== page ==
Courthouse News Services reported that a three-judge panel of the U.S. Court of Appeals for the Fourth Circuit this week heard “heated arguments” in a case over the school’s bias reporting system.
Speech First, an organization dedicated to protecting free speech on college campuses, brought a lawsuit against the Blacksburg, Virginia, university in 2021, seeking to block enforcement of two policies.
The first is the bias response procedure, which allows students to anonymously report other students they believe are participating in biased actions to a group of Virginia Tech officials, who can then ask the student or students to voluntarily meet with them to talk about why their views may be problematic.
Speech First lost in lower court and appealed to the Fourth Circuit.
An example of a “bias” report: someone told a joke using Caitlyn Jenner’s “deadname” of Bruce Jenner, which was his name before he changed it and pretended to be a woman. That is not an actionable offense. Joke or not, a school has no enforcement power to penalize a student for speech other students don’t like. Another example: Virginia Tech requires groups to get approval from officials before setting up tables on campus or demonstrating. This gives the school officials the power to discriminate based on viewpoint.
During arguments, the plaintiffs’ lawyer asked Virginia Tech’s lawyer why advertisers don’t have to ask for approval to set up on campus but students do. The lawyer claimed that the school doesn’t review the students’ content.
One of the judges asked the school’s lawyer whether America’s founders would have wanted citizens to ask the government’s permission to speak. Virginia Tech’s lawyer reiterated that the school doesn’t review content.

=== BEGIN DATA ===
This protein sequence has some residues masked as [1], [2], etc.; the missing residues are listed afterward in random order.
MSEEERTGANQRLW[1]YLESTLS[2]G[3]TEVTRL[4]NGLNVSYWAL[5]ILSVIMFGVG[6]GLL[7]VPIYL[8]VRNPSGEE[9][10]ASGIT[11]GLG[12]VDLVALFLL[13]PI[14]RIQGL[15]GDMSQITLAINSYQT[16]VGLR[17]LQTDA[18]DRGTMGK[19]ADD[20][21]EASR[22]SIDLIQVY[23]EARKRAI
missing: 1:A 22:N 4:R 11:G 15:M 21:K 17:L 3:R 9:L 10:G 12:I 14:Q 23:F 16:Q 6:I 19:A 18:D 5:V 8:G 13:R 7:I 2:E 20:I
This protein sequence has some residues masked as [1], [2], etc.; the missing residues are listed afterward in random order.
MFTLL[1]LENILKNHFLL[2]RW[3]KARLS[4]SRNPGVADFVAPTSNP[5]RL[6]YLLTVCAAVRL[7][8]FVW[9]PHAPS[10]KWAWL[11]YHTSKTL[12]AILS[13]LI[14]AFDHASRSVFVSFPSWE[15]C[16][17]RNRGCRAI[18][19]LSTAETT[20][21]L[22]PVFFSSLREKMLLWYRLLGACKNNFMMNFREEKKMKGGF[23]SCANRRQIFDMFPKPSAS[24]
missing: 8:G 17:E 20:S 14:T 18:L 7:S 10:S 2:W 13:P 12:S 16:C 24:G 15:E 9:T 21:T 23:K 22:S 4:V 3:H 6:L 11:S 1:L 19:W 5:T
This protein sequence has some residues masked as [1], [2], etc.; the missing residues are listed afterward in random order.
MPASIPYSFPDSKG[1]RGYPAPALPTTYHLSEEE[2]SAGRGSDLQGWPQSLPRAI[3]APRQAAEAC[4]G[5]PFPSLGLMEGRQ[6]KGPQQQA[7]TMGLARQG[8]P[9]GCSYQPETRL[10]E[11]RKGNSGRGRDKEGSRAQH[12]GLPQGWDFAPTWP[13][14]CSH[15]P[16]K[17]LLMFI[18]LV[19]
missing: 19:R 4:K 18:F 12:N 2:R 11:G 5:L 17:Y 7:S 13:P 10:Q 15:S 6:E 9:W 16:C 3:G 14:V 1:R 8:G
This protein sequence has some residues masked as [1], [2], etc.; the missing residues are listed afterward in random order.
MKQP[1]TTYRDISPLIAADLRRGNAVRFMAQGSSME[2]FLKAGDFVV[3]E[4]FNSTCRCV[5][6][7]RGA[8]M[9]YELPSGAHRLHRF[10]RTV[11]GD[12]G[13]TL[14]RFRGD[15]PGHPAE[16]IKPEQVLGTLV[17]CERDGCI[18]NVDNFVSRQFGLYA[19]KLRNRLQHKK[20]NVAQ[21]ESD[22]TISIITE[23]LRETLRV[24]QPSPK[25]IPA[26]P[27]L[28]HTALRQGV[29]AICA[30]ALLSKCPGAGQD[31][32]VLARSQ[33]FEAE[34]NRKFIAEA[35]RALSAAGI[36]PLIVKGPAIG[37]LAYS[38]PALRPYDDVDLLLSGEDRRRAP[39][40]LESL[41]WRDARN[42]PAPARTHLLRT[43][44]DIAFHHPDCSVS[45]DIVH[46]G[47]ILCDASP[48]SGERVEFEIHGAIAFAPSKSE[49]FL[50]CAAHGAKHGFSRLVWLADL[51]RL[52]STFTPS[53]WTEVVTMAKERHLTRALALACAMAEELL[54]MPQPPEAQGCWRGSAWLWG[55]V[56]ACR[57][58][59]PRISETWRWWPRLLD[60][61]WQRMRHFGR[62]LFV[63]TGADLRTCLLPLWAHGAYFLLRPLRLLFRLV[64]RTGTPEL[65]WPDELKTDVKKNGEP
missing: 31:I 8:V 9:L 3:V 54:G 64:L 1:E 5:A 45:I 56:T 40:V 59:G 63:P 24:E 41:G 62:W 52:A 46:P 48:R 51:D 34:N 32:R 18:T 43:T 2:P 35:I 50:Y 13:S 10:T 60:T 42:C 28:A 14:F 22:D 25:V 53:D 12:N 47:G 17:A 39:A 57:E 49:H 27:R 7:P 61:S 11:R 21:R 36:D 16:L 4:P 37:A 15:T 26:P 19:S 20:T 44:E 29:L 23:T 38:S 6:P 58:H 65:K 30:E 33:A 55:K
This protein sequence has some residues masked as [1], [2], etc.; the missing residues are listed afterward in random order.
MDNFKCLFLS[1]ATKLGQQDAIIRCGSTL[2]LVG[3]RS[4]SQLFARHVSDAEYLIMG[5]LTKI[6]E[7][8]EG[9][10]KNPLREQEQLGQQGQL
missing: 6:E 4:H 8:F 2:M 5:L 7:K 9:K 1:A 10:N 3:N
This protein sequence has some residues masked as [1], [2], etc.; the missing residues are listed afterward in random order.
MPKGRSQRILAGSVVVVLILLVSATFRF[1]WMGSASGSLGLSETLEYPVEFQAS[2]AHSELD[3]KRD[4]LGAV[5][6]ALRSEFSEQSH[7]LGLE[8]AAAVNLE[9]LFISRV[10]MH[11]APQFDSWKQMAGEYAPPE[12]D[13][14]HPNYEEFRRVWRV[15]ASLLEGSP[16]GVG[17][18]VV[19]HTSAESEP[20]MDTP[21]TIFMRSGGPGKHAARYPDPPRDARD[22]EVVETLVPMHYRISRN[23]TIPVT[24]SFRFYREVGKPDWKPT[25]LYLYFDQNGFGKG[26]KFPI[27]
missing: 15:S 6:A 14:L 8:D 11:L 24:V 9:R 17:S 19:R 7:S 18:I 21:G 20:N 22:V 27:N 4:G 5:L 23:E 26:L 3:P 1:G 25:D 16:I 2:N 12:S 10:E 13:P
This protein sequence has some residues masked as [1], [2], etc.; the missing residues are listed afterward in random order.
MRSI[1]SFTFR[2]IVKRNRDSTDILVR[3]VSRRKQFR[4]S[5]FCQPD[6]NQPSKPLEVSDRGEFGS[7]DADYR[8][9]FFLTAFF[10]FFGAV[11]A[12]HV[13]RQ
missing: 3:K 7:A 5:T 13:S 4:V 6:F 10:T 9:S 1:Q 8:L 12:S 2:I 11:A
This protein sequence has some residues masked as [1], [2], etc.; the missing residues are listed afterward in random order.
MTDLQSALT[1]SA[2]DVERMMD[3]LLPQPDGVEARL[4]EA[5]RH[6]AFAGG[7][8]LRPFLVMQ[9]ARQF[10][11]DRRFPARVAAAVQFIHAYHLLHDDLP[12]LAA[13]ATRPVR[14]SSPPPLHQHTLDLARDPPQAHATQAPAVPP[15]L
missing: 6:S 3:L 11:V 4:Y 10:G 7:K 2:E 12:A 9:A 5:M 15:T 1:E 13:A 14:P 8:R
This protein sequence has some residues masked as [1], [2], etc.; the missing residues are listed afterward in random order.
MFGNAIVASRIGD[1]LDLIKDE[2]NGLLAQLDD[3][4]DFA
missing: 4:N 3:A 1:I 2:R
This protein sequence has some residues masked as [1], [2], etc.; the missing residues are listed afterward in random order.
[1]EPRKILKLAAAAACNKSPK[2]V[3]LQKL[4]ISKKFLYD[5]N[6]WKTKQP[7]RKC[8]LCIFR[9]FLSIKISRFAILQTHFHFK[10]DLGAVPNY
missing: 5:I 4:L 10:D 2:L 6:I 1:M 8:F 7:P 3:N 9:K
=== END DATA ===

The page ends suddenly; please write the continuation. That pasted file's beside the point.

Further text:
“Through this elaborate disciplinary apparatus, administrators at Virginia Tech have intimidated students into silence, refraining altogether from expressing comments or viewpoints that might be perceived as controversial or offensive,” Speech First president and founder Nicole Neily said (PDF). “This effort to restrict (and even punish) speech based on content goes against the commitment to academic discourse that is supposed to be paramount in higher education.”
Loudoun County Public Schools has a similar policy in place. Parents filed a lawsuit last year against the school board over a policy that allows students to inform on other students for saying or doing things they consider “racist.”
Under the “Student Equity Ambassador Program” and “Bias Reporting System,” a selected group of students meet with administrators and report incidents they perceive as racist. All students can anonymously inform on other students. The parents alleged that only “students of color” and “allies” may participate in the Student Equity Ambassador Program. Obviously, these programs can have a chilling effect on speech.
A federal court in January dismissed the parents’ lawsuit, but the parents have appealed.
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